Friday, June 20

Dixie #8: Hush... Don't Wake It

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In school, photographers have been taught to pre-visualize so that the result will conform to their, and the client's, expectations. And for most of the genres of photography (forensic, fashion, wedding, sports, etc.)... this is perfect advise. But for art photography, the principles are broader.

Of course I frequently set out with an idea or a feeling that I want to capture. But today, we get two bites at the apple. We can pre-visualize before we click the shutter. And/or we can pre-visualize as we bring our images up in Aperture, LightRoom, Bridge, or whatever application you use to sort pictures. In this second place we can pre-visualize before the post processing.

This is a new space for photography in most cases. Oh sure there were artists in the old days who did spectacular enhancements in the darkroom. These were the pioneers for the digital enhancements we can now achieve.

Which means that in art photography the whole needn’t be the sum of its parts. Putting parts together is adding thoughts and feelings to them through the new power we have to express our imaginations. We can arrange pieces of moments the same way that novelists can arrange facts. And the final result needn't mimic reality at all.


Bill Birtch said...

Not sure why but this image got me thinking about the words 'fantasy' and 'fantastic'. More specifically, I was thinking about the origins of the two words. Although their meanings have come to be different, they are similar enough to have had the same origins and, sure enough, after checking in an etymological dictionary my hunch was correct. Both words come from 'phantasia'. Meanings include "existing only in imagination,", "whimsical notion, illusion" and "day-dream based on desires" among others. All of these fit this image to a tee. Fantastic.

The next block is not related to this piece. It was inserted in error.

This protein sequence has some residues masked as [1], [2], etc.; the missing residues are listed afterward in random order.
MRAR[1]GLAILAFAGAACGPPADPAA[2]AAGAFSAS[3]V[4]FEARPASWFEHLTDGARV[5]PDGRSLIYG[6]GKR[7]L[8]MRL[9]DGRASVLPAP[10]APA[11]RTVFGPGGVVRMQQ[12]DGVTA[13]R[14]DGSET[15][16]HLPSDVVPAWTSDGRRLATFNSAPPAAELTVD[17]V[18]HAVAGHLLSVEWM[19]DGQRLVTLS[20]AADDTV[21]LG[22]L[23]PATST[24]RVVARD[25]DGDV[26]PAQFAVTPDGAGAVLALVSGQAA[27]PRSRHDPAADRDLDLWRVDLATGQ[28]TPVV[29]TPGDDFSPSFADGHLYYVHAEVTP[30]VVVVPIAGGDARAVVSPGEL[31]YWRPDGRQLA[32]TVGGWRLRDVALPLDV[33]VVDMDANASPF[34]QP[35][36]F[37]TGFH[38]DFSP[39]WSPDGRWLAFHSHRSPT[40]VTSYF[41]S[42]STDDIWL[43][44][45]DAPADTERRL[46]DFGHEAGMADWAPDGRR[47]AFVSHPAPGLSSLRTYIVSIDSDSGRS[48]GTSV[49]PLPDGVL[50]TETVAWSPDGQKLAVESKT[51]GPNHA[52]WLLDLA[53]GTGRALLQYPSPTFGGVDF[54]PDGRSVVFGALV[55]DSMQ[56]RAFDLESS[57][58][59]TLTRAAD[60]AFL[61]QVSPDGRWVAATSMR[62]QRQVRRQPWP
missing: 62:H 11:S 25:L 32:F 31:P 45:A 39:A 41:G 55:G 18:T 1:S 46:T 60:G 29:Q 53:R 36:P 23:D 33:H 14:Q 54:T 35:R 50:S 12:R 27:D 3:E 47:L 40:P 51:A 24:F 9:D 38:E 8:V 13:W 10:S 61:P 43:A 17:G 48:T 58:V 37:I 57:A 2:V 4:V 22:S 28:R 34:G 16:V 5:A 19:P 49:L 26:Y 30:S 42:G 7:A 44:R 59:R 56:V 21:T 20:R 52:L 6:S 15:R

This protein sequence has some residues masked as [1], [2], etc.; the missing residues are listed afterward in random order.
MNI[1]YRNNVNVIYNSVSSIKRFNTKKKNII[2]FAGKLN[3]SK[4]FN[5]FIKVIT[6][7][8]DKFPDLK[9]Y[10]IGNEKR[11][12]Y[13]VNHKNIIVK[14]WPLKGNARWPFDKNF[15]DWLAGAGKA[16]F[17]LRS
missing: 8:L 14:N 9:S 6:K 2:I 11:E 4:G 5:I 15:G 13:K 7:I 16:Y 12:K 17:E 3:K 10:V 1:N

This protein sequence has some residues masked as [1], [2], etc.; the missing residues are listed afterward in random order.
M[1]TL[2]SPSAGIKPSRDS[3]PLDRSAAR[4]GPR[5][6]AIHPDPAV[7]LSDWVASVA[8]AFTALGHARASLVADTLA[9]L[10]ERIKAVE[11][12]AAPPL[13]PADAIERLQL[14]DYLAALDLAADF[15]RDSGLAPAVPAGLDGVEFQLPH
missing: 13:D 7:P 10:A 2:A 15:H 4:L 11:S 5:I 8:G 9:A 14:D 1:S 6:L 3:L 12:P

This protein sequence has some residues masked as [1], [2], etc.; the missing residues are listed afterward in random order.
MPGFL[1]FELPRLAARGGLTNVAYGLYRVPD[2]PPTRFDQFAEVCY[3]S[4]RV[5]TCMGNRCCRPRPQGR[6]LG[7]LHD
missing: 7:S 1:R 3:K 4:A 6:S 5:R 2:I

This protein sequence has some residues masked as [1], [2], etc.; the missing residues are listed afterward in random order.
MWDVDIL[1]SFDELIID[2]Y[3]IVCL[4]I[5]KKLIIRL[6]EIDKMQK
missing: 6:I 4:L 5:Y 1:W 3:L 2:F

Ted said...

Thanks Bill. I've had emails wondering about my feelings or thoughts as I created this piece. Okay...

Odd isn't it how congregants routinely pray for an improved future when they'd be better blessed if the deity would improve their past.

As they stare forward in their pews... just behind them... lurks the greatest influence upon what's ahead.

Of course changing the past would be both a miracle, and one that no one would realize since all memory of it would disappear with the action. Which should make the congregants wonder not whether it's possible, but whether it ever happens.8-)